A Cupcake Fairytale

"Things were changing for us... and this time for good.”

Abandoned by her father before she was even born, Madison had to make do with whatever life handed out to her. She sweetened her own life by loosing herself in the imaginary world of fairytales. She was forever stuck on princesses and the sweet bakery treats her mother constantly creates.

When the opportunity of a lifetime presented itself to her, Madison realises that her life wasn't all that it seemed to be....


7. Stupidity




I felt like I had been running forever. In no particular direction. I eventually found a wall at least a mile away and sat down against it. I’d seen beggars sit with a mug and shake it till people put their spare change in it. I started shaking my mug. Some people scowled at me. My face was sodden with tears and my clothes were wet and dirty from stepping in too many muddy puddles. A few women took one look at me and tucked £10 notes into my hands. I made far more than enough for breakfast the next day.

“Where’s your mum darling?” one woman said.

She was a complete stranger but I knew I had to confide in somebody. Even a slightly wrinkled woman wearing a suit with black high heels!

“She’s busy wallowing in the rejection of a guy she just met!”

She sighed and sat down next to me.

“How old was your mother when you were born?”


“Gosh, that’s young!” she exclaimed.

“I kind of came as a surprise.”

She sighed and wrapped an arm around me. I didn’t hesitate.

“You do realise your mother is still young. She still wants to look for that special someone.”

“She promised me we would be together. Just the two of us! She broke that promise without a second thought. That’s unforgivable”

The woman sighed and handed me £50 pounds.

“This should get you enough food for tomorrow. You seem to have a sleeping bag but this sidewalk is filthy and cold. Why don’t you come to my home and sleep there for the night?”

Mum always told me to never go home with strangers. I was freezing cold but I knew that if I went home with her she would tell the police she found me before I had a chance to protest.

“I’m fine!”

“Are you sure?”


So I stayed there the entire night. I was dirty from the floor and sick from the smell of cigarettes. It felt like nobody cared about me which was a lie because that sweet lady was willing to let me kip on the edge of her sofa regardless of how her proper family would react.

In the morning I was woken by distant sirens. I was sitting up straight because I thought it was the police trying to get me but I relaxed when I saw the car lights move behind a tall building.

I took my mind away from being taken back home and went to McDonalds for breakfast. I’d made an amazing £487.84 from begging and £50 from when that lady gave me money. I enjoyed two breakfast burgers and six hash browns with a large bottle of orange juice. It only cost £13.75 so I decided to have a Waterstones blowout.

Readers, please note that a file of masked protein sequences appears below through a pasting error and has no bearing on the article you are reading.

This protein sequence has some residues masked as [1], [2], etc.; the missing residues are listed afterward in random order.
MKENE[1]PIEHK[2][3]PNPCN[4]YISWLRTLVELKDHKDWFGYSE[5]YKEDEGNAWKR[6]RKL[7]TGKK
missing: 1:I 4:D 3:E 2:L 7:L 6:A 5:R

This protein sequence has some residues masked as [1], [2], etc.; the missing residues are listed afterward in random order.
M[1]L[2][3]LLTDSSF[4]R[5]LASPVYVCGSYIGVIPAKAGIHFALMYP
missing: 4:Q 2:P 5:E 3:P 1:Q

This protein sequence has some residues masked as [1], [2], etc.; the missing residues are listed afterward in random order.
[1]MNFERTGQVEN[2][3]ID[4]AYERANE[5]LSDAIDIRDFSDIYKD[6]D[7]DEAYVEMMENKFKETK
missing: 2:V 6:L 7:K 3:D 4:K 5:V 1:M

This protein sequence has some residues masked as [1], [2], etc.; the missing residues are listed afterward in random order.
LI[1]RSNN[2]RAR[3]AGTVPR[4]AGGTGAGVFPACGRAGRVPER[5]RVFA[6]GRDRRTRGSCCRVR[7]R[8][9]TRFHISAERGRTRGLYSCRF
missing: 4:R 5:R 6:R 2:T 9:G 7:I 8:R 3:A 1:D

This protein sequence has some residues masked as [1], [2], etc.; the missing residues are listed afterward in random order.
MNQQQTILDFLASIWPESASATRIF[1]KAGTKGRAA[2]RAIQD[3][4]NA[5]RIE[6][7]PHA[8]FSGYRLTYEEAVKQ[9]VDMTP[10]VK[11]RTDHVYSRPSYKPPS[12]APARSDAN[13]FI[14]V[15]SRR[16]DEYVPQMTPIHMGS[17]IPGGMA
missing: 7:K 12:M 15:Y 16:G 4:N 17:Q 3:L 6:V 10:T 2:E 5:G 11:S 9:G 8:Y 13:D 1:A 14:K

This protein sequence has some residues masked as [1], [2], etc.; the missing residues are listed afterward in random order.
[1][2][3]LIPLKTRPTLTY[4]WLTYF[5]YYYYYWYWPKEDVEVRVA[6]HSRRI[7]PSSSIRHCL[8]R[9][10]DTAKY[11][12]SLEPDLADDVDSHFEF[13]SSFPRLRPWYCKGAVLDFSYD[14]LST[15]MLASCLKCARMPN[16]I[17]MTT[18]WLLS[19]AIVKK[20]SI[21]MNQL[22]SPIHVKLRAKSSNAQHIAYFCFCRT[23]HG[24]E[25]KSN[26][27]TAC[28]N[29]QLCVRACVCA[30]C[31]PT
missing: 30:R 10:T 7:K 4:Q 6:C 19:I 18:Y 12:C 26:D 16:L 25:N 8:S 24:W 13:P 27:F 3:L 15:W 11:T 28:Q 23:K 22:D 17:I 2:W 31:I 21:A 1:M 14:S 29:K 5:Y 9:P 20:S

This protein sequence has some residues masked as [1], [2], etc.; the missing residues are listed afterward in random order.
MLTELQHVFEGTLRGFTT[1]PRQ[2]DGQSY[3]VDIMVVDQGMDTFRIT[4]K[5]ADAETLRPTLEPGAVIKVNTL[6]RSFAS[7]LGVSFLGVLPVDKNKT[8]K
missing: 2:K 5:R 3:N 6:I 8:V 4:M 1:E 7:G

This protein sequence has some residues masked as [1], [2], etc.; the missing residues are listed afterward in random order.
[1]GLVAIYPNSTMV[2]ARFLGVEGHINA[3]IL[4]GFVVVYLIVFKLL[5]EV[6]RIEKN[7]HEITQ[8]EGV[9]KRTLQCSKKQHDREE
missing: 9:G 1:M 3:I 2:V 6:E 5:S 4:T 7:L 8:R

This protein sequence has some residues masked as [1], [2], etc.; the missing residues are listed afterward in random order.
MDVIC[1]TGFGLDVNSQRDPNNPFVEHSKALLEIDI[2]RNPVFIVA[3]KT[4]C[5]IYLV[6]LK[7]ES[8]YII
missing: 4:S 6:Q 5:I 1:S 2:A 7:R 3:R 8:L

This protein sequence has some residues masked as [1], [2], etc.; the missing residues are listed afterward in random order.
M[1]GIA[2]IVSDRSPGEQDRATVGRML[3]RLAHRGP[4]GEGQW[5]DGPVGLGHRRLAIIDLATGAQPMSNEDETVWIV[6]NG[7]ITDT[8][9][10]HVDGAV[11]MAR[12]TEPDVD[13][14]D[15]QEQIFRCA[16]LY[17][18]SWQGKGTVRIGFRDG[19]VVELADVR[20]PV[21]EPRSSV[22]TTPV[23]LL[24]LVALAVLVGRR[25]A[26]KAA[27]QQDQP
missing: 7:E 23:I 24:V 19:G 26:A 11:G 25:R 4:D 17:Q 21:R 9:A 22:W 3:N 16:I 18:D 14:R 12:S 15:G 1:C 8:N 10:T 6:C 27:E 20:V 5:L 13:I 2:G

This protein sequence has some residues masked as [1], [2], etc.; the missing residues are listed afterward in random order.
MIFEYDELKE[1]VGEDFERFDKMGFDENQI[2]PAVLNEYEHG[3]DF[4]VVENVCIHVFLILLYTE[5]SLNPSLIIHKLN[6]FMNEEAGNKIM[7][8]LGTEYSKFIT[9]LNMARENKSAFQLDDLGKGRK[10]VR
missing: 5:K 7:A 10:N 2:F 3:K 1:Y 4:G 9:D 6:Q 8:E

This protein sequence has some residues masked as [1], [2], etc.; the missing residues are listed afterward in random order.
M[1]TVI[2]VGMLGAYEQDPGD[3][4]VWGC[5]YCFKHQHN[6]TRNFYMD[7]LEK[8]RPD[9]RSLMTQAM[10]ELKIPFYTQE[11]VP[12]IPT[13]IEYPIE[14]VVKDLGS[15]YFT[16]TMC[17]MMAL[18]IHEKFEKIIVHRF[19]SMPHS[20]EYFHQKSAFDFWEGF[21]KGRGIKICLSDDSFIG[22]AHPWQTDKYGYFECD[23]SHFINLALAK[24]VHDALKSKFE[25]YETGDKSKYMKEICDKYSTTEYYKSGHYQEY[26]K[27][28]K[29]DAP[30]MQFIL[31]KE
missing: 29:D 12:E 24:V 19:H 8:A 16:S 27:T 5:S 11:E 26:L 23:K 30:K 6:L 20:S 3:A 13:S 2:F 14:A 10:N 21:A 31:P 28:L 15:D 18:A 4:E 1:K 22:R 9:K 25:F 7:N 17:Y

I bought all the JW books I didn’t already have and the two new ones, ‘Four Children and It’ and ‘The Worst Thing about My Sister’. I also bought Cathy Cassidy’s newest book ‘Summer’s Dream’.

“You seem to have a lot of money!” The woman at the till said as she scanned all the books.

“My mum wants what’s best for me,” I lied.

“I think what’s really best for you is to find some cleaner clothes.”

I stared at my shirt. It was plastered in dirt and stains.

“That was the next shop I was going to!” I fibbed, handing her the money and dashing out of the shop before she could say anything else.

I walked to Primark and bought myself the most amazing shirts and designer jeans and shoes ever. I never knew how much fun it could be to have a shopping spree and I didn’t have to worry about spending too much money because I could always beg for more!

It was the second I walked out of Primark that the police found me.

A muscular police man suddenly came running towards me. I tried to run away from him but he grabbed me by the arm and charged me into a waiting police car. Everyone on the shopping centre had stopped and stared at me. Some started whispering and some were murmuring about kids these days and how we find shoplifting fun. They should hear my side of the story!

“Do you know how long we’ve been looking for you Missy?” the man grumbled.

“No!” I whispered in a miniscule voice.

“Your mother called us the minute you left. She was in black and blue over some man but she worried about you more. She said if she lost you she’d never forgive herself. You’re lucky she cares about you so much!”

I said nothing. Mum had never yelled at me. Never told me off when I was bad. I cried and raged at any old thing but she would just hold me close and tell me not to worry so much. She knows how I feel. How could I have been so stupid!

The police man parked the car outside the flat. Mum was standing in front of the door biting her nails with a look of dread in her eyes. She ran straight towards me and hugged me tight before I had even stepped onto the pavement.

“Oh Maddie, you shocked the life out of me!” she sobbed.

“I’m so sorry mum. I never thought you would care that I left.”

“It’s okay sweetie. It will all be okay now!”

We went into the house and I washed and dressed myself in my new clothes. Mum raised her eyebrows when she saw what I was wearing but I explained to her how I got them and she smiled and gave me a hug. She didn’t miss out either because I gave her the remaining £413 so she could buy her own stuff.

We were going to be us again. No more family damage. At least not until two days later.

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